Sweet Temptation: Understanding and eliminating hidden sugars

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INDIANAPOLIS, Ind.-- Every day, Hoosiers are dieting and exercising and not losing a pound. Others are experiencing fatigue and body pains.

A lot of these issues are driving the trend to eliminate sugars from everyday diets. However, do you know how your body is really breaking down the sweet substance?

Dustin Nichols is one of those Hoosiers who has slashed sugar from his meals.

“I was diagnosed with a bulging disc and compressed nerve,” Nichols explained.

It was that serious back pain that had Nichols and his wife Emily looking for serious change. The Brownsburg couple decided to tackle their diet.

“We had some other family members doing something called Whole 30,” said Emily Nichols. “A big part of that is to cut out refined sugar from your diet.”

It wasn’t easy for them and their busy lifestyle.

“My big thing was coffee creamer,” said Emily. “It’s so addictive.”

They said the results were surprising.

“After that 30 days I lost 10 pounds,” said Emily. “My husband lost 15 pounds.”

Even bigger for Dustin was the back pain that disappeared.

“When we eliminated sugar, a lot of the inflammation just kind of disappeared and the pain got a lot less,” he said.

Dr. Theresa Rohr-Kirchgraber with Eskenazi Health explained why Dustin’s back pain seemed to go away after changing his diet.

“We know the fat cells themselves have inflammatory mediators," she said.

Dr. Rohr-Kirchgraber, who typically works on promoting healthy lifestyles with younger patients, said she is not surprised because added sugar is to blame for a long list of ailments.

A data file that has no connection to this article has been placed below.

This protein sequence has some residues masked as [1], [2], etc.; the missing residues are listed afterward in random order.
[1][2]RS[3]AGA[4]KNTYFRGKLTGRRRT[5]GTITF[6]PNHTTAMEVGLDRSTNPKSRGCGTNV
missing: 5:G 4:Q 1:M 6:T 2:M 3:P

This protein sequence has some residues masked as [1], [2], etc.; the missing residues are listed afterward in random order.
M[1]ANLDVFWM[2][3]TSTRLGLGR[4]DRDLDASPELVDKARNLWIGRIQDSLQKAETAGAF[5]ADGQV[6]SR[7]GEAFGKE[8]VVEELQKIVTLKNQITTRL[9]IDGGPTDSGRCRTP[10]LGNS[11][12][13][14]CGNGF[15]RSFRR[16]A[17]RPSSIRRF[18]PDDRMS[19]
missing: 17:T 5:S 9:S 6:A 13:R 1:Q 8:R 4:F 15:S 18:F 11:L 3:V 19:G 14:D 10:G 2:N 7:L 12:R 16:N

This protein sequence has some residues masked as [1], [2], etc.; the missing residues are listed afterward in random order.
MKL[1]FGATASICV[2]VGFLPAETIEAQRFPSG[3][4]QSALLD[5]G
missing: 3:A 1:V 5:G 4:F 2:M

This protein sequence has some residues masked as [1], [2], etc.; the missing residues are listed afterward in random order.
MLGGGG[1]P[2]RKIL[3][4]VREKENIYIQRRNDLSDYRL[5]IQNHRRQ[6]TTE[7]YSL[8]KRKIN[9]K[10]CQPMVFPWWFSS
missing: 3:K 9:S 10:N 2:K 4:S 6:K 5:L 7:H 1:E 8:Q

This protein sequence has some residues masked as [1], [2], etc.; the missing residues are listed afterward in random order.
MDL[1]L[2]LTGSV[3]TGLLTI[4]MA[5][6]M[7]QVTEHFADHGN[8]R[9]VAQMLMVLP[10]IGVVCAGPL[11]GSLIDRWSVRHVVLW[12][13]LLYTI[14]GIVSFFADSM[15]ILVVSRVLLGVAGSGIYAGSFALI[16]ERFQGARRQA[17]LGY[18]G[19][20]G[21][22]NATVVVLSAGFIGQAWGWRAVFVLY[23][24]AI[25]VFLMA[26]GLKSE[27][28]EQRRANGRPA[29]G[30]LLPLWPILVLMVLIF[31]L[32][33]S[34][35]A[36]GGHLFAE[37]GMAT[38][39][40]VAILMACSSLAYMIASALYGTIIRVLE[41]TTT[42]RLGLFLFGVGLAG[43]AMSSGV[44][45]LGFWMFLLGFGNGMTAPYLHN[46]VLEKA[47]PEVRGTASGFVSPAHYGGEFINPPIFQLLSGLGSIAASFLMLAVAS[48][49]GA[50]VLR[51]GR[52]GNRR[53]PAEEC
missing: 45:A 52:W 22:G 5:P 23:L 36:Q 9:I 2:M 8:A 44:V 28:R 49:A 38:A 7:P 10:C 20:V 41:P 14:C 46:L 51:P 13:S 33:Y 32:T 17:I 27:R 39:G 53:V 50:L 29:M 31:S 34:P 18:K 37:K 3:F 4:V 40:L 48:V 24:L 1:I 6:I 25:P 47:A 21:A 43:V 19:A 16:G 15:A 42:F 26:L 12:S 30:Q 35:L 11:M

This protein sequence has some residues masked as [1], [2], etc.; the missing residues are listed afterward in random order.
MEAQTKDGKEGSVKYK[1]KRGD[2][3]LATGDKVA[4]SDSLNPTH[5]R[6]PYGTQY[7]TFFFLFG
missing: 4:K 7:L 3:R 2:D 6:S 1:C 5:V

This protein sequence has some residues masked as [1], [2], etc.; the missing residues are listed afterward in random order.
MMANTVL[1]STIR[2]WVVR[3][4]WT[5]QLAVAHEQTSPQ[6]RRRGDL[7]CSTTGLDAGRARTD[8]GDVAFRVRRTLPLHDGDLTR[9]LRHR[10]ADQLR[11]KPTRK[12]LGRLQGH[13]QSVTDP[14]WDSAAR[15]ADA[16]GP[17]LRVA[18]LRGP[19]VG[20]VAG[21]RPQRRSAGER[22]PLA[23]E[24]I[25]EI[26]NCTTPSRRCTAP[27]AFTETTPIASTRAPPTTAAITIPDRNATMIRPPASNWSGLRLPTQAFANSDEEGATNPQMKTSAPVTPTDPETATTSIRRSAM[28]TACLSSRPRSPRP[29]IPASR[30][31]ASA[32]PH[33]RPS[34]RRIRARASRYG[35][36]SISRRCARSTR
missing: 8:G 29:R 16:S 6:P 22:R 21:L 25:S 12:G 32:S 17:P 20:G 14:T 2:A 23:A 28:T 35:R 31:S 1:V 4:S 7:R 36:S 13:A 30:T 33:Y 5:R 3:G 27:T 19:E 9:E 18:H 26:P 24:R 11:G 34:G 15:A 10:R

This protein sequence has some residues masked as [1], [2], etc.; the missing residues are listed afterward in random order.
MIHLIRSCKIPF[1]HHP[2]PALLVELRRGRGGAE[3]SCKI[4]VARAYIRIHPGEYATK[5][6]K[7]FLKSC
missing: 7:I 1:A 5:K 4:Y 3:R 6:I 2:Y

“Two out of every three Americans are overweight or obese which therefore leads to an increase in diabetes, heart disease, stroke, arthritis,” said Dr. Rohr-Kirchgraber.

The diet change wasn't easy. The Nichols family had to do quite a search for a hot sauce without sugar.

“There is sugar in Sriracha,” Dustin pointed out.

So how much sugar should you have a day?

“I hate to say there’s a recommended amount because people think you have to get to that level,” said Dr. Rohr-Kirchgraber. “Usually that’s a few teaspoons a day, but unfortunately we eat enough sugar on average to go over five pounds of sugar every year.”

Experts believe there is a lack of understanding when it comes to sugar.

Amanda Kruse is a registered dietitian with the Indiana Academy of Nutrition and Dietetics. Kruse said we shouldn’t just be looking at added sugars.

“It’s all about your glycemic index,” Kruse pointed out.

You should also look at how healthy foods break down in your body which is called glycemic load. When the glycemic load is lower that means the food is better for you.

“Things that are lower take longer to digest, take longer to spike you blood sugar,” Kruse explained. “When we look at an orange, an orange doesn’t necessarily have as much fiber and it’s going to raise your blood sugar a little faster than an apple.”

Honey has a lower glycemic index compared to regular sugar. Honey is also natural, and that cleaner option helps drive businesses like Ezra’s Enlightened Café in Broad Ripple which is owned and operated by Audrey Barron.

“I think we’ve hit that crucial point now in our society where there are enough of us into the clean eating,” said Barron.

Barron prides herself on not adding any processed sugar into her foods and the kitchen still cranks out cakes, cookies and brownies.

“We’re using local raw honey and local maple syrup,” said Barron. "We also use dates--fresh, organic dates. What happens when you’re eating a lot of the processed sugar, you just crave more and more of it.”

The Nichols kicked their cravings sticking with fruit and black coffee. Even their kids are on board. Dustin is now down 38 pounds, his back feels great and he’s successfully run several races.

“I feel great and I have a lot more energy, but with him it’s just been amazing,” Emily said.

Starting next year, the food companies will be required to show the amount of added sugar on food labels. Doctors said the amount should be ten percent of your daily calories.

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